as automatically unlawful and further deem all members of the public would have knowledge of that legal status for all such acts, the deletion of "willingly" makes a difference.

          The time has come to put the "Occ" in "DemOCCracy". Support (or create) the "Occupy" movement near you. Ordinary Citizens Count in this extraordinary Democcracy.

          by Into The Woods on Fri Mar 09, 2012 at 01:37:35 PM PST

          [ Parent ]

      •  Nope. I can't imagine a conviction under (3+ / 0-)
        Recommended by:
        SquirrelWhisperer, Deep Texan, VClib

        this statute where federal agents forced you against your will into a restricted area.  I explained in more detail below.  

    •  So the term, 'slippery slope' (2+ / 0-)
      Recommended by:
      Sandino, Into The Woods

      has no application here?  Sorry, but I think it does.  Everybody IS hyperventilating about Rush, while our rights are voted away by those who are supposed to know better.

      •  Exactly what "right" does this take away? (4+ / 0-)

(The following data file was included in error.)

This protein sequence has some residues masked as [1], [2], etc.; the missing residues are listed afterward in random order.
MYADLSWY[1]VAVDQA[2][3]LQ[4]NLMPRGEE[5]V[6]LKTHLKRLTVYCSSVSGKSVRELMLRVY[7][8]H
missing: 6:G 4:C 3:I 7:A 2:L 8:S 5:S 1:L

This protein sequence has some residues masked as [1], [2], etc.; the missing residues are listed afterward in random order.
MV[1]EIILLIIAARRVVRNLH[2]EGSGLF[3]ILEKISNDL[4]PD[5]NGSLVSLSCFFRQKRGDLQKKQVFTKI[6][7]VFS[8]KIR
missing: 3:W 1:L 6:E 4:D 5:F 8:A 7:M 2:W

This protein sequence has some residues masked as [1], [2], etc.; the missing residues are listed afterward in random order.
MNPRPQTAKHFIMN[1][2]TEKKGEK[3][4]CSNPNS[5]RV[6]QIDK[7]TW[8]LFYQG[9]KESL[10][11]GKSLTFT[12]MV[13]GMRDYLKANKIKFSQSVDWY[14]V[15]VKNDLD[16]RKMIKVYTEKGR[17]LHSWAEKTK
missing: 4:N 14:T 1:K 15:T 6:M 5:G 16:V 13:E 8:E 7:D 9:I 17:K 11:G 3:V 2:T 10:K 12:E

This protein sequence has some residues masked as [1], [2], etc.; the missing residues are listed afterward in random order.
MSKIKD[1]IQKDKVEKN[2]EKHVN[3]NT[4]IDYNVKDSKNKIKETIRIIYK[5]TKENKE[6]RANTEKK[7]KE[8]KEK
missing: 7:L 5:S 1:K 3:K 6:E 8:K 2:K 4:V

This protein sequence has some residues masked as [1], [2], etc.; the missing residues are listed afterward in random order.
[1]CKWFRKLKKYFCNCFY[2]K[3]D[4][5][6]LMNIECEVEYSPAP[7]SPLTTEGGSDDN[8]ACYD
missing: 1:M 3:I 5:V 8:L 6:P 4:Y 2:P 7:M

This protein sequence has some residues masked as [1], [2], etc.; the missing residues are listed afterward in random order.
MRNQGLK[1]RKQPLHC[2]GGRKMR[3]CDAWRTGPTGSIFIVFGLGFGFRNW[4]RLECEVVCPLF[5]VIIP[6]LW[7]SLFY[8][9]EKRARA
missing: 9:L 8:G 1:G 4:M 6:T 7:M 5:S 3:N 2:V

Newsflash:  you never had the "right" to go into areas cordoned off by Secret Security; you never had the "right" to intentionally obstruct the entry or exit of Secret-Service protected people from a building; and you never had the "right" to intentionally obstruct official government business.  

        None of those things ever came under the heading of "your rights" or even "lawful protest."  

      •  Except that the angle of the slope... (4+ / 0-)

        ...is absolutely no different now than it was before this bill was passed.

        Each and every act covered in this bill was already illegal prior to its passage.

        It was just as illegal to trespass on White House grounds, block the entry or exit of the President, be unauthorized in an area the Secret Service has restricted, or disrupt official government business being done by the President on February 1 as it is today.

        "When I give food to the poor, they call me a saint. When I ask why the poor have no food, they call me a communist." --Dom Helder Camara, archbishop of Recife

        by JamesGG on Fri Mar 09, 2012 at 10:34:51 AM PST

        [ Parent ]

        •  A change in the level of mens rea changes (0+ / 0-)

          what "acts" are covered because it changes the level of the bar concerning knowledge and intent that must be proved for conviction.

          If this bill becomes law, the deletion of "willingly" will have the effect of lowering the bar.